"The (political) parties have got a lot of potential to stir this issue up because the amount of money that actually goes into this area is huge," Markus added.

Mandatory detention costs $1 billion a year.

The hostility is especially prevalent in the outer metropolitan "swing seat" districts, where the attitudes are fed by talk radio hosts who inflame audiences by exaggerating taxpayer-funded benefits that refugees receive.

Sydney-based Afghan refugee and freelance writer Abdul Karim Hemat, 30, said he hasn't encountered community hostility toward refugees in the decade since he arrived in Australia in a boat from Malaysia.

"The hostility is actually from the government and the media that gives a very negative portrayal of refugees," Hekmat said.

Swing-seat districts end up having more than their share of influence with the country's mainstream political parties, including Gillard's Labor Party, said Nick Economou, a Monash University political scientist. "Labor strategists feel that whatever they do, they just can't be seen to be weak on border security," he said.

Paul Power, of the Refugee Council of Australia advocacy group, said the prominence of the asylum seeker debate is difficult to rationalize.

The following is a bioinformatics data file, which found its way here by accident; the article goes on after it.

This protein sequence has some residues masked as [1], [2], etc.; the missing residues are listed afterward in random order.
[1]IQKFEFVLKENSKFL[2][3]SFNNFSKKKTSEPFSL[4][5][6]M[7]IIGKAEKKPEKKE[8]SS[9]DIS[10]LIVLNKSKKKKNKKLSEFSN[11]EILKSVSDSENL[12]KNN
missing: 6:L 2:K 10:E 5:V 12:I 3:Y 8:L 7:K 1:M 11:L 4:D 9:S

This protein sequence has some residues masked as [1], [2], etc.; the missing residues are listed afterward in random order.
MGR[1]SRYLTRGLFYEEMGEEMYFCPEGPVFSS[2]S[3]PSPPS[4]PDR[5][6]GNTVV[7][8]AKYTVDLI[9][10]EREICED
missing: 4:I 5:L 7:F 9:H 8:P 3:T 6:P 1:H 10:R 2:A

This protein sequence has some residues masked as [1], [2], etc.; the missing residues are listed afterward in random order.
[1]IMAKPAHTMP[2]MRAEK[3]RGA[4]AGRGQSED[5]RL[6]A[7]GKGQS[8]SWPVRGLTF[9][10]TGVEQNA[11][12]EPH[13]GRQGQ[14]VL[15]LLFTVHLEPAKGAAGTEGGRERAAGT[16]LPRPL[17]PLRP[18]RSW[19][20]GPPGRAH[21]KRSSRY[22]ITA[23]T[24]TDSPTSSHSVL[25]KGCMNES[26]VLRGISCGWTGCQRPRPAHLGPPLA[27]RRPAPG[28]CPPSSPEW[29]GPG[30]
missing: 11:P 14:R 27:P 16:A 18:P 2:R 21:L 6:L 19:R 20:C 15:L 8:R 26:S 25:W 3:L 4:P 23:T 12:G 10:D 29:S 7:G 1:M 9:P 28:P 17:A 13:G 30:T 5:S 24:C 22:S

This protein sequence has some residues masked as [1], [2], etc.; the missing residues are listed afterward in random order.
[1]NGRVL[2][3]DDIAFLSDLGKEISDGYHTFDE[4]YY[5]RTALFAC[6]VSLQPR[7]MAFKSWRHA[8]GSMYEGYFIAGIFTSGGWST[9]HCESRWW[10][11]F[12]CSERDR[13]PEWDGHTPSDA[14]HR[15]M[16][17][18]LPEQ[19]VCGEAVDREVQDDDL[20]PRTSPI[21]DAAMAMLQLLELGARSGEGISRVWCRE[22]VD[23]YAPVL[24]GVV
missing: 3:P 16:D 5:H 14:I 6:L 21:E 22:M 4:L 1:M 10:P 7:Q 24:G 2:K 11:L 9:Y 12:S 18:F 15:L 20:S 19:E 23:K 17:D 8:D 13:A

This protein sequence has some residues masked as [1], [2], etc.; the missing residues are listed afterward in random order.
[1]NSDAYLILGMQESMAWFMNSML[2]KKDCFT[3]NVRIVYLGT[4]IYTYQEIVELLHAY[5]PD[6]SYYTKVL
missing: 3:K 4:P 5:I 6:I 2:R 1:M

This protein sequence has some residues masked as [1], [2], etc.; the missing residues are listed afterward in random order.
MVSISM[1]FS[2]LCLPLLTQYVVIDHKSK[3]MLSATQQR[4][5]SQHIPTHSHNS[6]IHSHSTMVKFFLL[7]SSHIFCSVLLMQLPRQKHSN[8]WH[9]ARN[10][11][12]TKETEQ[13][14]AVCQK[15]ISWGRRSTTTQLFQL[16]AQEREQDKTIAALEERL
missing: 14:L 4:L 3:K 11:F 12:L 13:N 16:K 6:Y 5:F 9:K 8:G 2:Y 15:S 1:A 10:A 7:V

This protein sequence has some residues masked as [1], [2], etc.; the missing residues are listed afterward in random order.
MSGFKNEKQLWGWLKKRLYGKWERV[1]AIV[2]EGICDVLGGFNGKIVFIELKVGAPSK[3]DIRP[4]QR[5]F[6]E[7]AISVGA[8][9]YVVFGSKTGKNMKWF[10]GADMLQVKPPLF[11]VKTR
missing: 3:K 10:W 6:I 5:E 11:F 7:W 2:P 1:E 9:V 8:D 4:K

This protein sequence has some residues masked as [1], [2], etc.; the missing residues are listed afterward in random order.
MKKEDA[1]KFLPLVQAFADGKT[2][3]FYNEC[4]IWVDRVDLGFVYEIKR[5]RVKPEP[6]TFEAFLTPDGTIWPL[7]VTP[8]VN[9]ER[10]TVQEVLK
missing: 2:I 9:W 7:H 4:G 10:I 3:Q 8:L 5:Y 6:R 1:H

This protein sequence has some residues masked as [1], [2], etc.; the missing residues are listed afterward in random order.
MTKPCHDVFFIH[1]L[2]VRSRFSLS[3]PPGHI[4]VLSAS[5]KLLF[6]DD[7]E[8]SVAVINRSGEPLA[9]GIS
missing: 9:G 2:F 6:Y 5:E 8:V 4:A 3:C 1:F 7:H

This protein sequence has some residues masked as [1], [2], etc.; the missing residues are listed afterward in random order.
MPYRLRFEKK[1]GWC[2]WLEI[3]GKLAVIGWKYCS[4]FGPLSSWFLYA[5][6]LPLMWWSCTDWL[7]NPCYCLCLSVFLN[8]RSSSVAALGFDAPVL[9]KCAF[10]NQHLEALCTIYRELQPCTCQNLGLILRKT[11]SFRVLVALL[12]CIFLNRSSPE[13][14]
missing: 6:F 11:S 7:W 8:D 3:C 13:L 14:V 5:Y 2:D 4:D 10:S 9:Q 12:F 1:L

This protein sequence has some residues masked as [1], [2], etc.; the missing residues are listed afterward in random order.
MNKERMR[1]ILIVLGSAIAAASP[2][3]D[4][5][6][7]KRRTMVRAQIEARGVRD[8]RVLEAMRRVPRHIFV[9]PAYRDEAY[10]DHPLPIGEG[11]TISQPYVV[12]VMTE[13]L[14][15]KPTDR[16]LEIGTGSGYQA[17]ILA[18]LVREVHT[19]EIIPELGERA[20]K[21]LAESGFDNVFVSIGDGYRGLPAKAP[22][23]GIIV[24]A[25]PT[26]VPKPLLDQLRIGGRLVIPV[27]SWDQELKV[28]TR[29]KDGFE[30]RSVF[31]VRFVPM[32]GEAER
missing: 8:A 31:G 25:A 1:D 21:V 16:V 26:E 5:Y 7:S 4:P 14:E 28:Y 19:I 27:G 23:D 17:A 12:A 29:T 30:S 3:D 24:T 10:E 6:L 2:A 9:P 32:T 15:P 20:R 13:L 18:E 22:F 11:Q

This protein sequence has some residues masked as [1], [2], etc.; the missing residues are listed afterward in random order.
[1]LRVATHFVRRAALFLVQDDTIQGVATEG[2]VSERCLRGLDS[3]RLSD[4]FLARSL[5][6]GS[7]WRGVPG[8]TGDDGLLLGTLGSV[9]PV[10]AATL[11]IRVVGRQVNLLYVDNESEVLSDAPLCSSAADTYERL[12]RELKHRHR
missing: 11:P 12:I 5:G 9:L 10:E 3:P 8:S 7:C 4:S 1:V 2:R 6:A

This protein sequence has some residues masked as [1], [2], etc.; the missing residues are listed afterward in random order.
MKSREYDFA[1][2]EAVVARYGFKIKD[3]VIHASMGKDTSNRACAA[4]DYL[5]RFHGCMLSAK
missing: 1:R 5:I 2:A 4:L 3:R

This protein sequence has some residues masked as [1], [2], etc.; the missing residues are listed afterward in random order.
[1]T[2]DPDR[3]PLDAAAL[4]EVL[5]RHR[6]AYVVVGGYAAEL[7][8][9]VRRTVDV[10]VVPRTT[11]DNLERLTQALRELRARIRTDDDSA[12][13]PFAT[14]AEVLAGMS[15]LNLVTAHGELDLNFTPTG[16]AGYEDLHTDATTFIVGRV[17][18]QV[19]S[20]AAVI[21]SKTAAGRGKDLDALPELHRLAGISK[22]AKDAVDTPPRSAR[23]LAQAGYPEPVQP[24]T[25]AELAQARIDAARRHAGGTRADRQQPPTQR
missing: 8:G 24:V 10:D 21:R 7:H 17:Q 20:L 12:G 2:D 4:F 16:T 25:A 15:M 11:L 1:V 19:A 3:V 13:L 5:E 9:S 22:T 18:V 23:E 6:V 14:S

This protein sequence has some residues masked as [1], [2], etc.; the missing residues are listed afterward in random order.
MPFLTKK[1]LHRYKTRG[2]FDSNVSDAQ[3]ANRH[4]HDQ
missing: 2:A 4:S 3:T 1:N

The increased boat arrivals to Australia will be offset by a reduction of refugees accepted through resettlement, so — in any case — Australia's cap of 13,750 refugees this year will remain the same.

He noted that Australia, the United States and New Zealand were the only countries in the world who accept most of their refugees through ordered resettlement programs as opposed to having them mostly cross borders uninvited.

"Australia is a country which has been built on migration but it is also a country which has always controlled migration fairly carefully in terms of numbers and, in the past, in terms of region and race," Power said.

"The concepts of asylum and an orderly settlement process unfortunately never sit comfortably side by side," he added.